Oral Presentation 20th Lancefield International Symposium on Streptococci and Streptococcal Diseases 2017

A new fluorescent test system for the rapid detection of Group A streptococcus from throat swabs in a Point-of-Care setting (#100)

Scott Fry 1 , Andrea Ranzoni 1 , Luke Fairburn 1 , Sean Parsons 1 , Tania Rivera Hernandez 2 , Mark Walker 2
  1. Ellume Pty Ltd, East Brisbane, QLD, Australia
  2. University of Queensland, St Lucia, Queensland, Australia

Ellume has developed a digital test system for the rapid detection of both infectious and non-infectious disease, including Group A Streptococcus. The system is designed for use at the point-of-care i.e. physician’s office or pharmacy. The system has three distinct elements including a hand-held graphical user interface, reagents for sample extraction and neutralisation, and a disposable cassette that performs all of the diagnostics i.e. immunoassay, data acquisition and computation.

The core of the technology within the cassette is an inexpensive but highly sensitive fixed point fluorometer that is coupled with exceptionally bright and highly functionalised multi-quantum dot fluorescent microparticles. We use an immunochromatographic test strip as the solid phase, with the fluorescent particles immobilised onto a polyester release pad that is connected to a porous nitrocellulose membrane with a test zone that is coated with specific antibodies and a reference zone. Using a nitrous acid extraction we have been able to detect less than 500 CFU of S. pyogenes in 7 min, which is best-in-class for rapid antigen-based detection. We have shown reactivity to a range of M types of S. pyogenes and no cross-reactivity to other Streptococcus species examined. In retrospective testing against 156 culture-confirmed throat specimens we demonstrated clinical sensitivity of 100% (64/64) and a specificity of 97.8% (90/92).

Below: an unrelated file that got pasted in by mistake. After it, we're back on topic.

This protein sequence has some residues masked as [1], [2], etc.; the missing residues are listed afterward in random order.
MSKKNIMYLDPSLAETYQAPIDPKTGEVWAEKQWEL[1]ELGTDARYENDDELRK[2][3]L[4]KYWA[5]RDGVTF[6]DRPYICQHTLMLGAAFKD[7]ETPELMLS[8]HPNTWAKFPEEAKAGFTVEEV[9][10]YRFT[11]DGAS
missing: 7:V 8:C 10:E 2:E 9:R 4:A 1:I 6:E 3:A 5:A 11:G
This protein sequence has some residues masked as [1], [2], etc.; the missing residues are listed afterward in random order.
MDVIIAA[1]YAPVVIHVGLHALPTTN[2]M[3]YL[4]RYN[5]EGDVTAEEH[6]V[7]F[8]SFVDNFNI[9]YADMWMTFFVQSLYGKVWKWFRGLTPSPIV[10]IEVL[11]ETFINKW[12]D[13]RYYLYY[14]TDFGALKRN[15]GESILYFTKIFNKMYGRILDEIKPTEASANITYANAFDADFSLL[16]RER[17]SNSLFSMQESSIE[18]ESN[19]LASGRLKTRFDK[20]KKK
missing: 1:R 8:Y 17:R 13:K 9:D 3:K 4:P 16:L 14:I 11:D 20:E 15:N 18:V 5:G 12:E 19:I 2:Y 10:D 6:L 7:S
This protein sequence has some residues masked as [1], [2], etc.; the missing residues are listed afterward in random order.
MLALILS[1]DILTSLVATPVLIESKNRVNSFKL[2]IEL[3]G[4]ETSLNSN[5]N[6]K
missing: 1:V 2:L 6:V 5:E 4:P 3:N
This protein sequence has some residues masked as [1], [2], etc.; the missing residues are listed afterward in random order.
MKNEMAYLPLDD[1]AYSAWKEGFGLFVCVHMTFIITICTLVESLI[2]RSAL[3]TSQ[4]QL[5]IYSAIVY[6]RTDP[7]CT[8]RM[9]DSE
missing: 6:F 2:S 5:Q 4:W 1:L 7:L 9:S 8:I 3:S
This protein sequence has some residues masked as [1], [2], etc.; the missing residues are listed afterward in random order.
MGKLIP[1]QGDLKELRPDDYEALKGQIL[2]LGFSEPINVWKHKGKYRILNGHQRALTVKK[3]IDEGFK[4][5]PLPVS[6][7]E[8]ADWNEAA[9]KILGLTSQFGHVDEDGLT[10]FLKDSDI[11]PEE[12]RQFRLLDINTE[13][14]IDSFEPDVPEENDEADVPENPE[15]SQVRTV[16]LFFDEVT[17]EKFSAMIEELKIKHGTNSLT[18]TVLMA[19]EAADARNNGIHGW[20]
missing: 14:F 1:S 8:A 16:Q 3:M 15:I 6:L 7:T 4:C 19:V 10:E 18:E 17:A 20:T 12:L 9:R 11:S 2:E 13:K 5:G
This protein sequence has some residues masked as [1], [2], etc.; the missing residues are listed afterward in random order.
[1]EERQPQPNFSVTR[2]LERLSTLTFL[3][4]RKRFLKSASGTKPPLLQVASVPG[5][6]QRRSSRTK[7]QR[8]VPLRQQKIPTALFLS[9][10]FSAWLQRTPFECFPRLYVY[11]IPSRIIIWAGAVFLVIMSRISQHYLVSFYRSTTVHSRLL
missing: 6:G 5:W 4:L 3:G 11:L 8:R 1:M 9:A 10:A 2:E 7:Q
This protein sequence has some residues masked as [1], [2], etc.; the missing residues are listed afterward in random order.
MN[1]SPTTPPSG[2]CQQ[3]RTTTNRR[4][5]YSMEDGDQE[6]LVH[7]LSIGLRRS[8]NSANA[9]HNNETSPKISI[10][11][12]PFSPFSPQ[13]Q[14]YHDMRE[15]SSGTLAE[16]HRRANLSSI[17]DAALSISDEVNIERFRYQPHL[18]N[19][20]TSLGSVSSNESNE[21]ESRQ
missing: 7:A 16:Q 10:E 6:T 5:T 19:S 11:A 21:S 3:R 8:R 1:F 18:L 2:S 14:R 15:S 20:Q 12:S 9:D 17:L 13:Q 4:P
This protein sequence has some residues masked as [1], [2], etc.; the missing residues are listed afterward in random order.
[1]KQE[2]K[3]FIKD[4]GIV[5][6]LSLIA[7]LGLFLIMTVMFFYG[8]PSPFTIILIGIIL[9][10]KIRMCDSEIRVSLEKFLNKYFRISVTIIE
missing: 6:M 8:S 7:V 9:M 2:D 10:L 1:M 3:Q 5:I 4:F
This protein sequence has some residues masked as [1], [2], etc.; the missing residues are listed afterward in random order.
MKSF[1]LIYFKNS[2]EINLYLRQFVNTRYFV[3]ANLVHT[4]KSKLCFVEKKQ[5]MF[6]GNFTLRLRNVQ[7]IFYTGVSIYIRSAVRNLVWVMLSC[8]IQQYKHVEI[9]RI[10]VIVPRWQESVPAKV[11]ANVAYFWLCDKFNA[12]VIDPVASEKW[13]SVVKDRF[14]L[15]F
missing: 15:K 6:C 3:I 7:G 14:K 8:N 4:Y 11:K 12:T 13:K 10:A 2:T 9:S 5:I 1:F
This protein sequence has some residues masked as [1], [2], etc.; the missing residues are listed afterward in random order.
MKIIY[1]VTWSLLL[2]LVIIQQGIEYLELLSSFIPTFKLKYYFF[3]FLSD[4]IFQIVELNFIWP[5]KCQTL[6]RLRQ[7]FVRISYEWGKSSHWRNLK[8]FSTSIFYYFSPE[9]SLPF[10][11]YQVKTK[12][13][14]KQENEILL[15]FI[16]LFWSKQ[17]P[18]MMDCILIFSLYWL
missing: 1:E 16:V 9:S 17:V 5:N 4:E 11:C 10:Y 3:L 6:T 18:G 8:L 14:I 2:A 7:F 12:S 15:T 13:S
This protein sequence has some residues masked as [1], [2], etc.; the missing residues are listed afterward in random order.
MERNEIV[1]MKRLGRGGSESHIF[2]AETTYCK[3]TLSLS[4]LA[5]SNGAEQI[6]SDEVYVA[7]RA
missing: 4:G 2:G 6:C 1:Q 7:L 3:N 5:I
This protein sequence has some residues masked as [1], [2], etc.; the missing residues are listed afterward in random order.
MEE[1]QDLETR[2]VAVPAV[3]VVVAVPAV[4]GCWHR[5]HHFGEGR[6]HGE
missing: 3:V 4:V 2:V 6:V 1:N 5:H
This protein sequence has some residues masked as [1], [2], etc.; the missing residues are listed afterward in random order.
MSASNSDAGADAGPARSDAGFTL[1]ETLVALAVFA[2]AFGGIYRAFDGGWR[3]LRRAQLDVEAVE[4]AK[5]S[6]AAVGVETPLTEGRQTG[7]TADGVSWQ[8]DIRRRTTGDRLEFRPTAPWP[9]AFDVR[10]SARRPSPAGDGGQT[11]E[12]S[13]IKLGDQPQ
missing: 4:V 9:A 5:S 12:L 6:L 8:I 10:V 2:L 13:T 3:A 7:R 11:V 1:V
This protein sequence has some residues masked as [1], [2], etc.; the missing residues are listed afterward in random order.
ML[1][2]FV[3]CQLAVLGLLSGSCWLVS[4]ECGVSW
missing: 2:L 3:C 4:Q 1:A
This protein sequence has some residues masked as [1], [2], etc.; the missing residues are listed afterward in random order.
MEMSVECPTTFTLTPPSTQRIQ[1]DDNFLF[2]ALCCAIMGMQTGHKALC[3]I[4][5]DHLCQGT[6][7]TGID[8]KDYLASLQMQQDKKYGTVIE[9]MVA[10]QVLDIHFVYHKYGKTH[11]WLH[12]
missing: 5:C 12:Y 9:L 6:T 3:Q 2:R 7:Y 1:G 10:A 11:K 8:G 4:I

A large prospective clinical trial of the device is currently underway in 6 clinical sites across Australia. We expect to have performance data relative to both culture and an FDA-approved PCR by late 2017.